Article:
Aging Is a Real Pain in the Neck. . .
And the Back. And the Knees. But with stretching and exercise to relieve the pain, it doesn’t have to be.
Why you need cardio training to help lighten the load continued...
Orthopedic specialists urge strengthening the “core” — the stomach, back, rear, and thighs. Many men ignore these muscle groups in favor of the chest, biceps, and shoulders, says Schafer. But having a strong core should be the foundation of your workout program, he says. Hilibrand suggests meeting with a trainer or physical therapist to set up a program that focuses on core strengthening.
How bad is it, doc?
Some men will run to a specialist at the slightest muscle twitch. Others would rather hobble through their days than go near a doctor. The best course of action is somewhere in between, say orthopedists.
The key is to listen to your body, says Schafer. Ordinary joint soreness can be treated by scaling back on an activity, icing the joint, and taking over-the-counter (OTC) anti-inflammatory medications (such as aspirin or ibuprofen) as needed. (The orthopedic association says that most mild sprains and strains can be treated through rest, ice, compression, and elevation — RICE.) If the pain persists and is accompanied by swelling, or if it interferes with your normal daily activities, you should seek a medical evaluation, Schafer says.
Siegrist says a daily dose of OTC painkillers is acceptable for most healthy people if it quiets their pain and allows them to be more active. (Some people should not take anti-inflammatories due to existing conditions or medications; consult your health care provider.) But if you find yourself routinely taking more than the maximum daily dose, you should see a doctor, says Siegrist.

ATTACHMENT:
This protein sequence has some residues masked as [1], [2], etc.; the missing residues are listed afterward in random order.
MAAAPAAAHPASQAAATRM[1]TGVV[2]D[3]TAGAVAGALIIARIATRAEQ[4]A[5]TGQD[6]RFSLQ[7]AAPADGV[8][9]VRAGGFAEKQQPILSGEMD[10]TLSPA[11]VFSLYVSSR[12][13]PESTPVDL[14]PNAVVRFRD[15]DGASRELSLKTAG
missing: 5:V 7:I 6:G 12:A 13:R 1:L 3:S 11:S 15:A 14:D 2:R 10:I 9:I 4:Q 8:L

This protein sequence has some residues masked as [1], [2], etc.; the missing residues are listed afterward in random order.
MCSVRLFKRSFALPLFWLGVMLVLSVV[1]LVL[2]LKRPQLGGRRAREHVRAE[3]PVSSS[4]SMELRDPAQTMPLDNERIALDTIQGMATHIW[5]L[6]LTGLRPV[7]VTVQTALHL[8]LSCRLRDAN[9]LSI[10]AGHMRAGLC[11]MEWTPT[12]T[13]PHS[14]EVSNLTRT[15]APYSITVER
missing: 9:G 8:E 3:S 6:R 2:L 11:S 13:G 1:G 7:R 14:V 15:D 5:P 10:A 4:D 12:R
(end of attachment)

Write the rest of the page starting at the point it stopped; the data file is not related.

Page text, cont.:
Back pain can be particularly intractable. But proper conditioning can help you function with periodic pain, says Schafer. Conditioning may reduce the length or severity of painful episodes, he says, even if it does not permanently banish the pain. Some rehabilitation experts have developed specific exercises for back pain.
A patient like Liszt, Siegrist says, may want to seek out alternatives to knee replacement, such as a brace, different medications, or arthroscopic procedures that can ameliorate the pain. “There are lots of steps between nothing and a joint replacement,” she says. “They’re there to buy him time.”
But ultimately, there is no medical Fountain of Youth that will make you feel 20 again. And unless you mind your weight, exercise, and modify your activity to levels that are appropriate for your level of conditioning, Siegrist says, even “the best operation in the world won’t be successful.”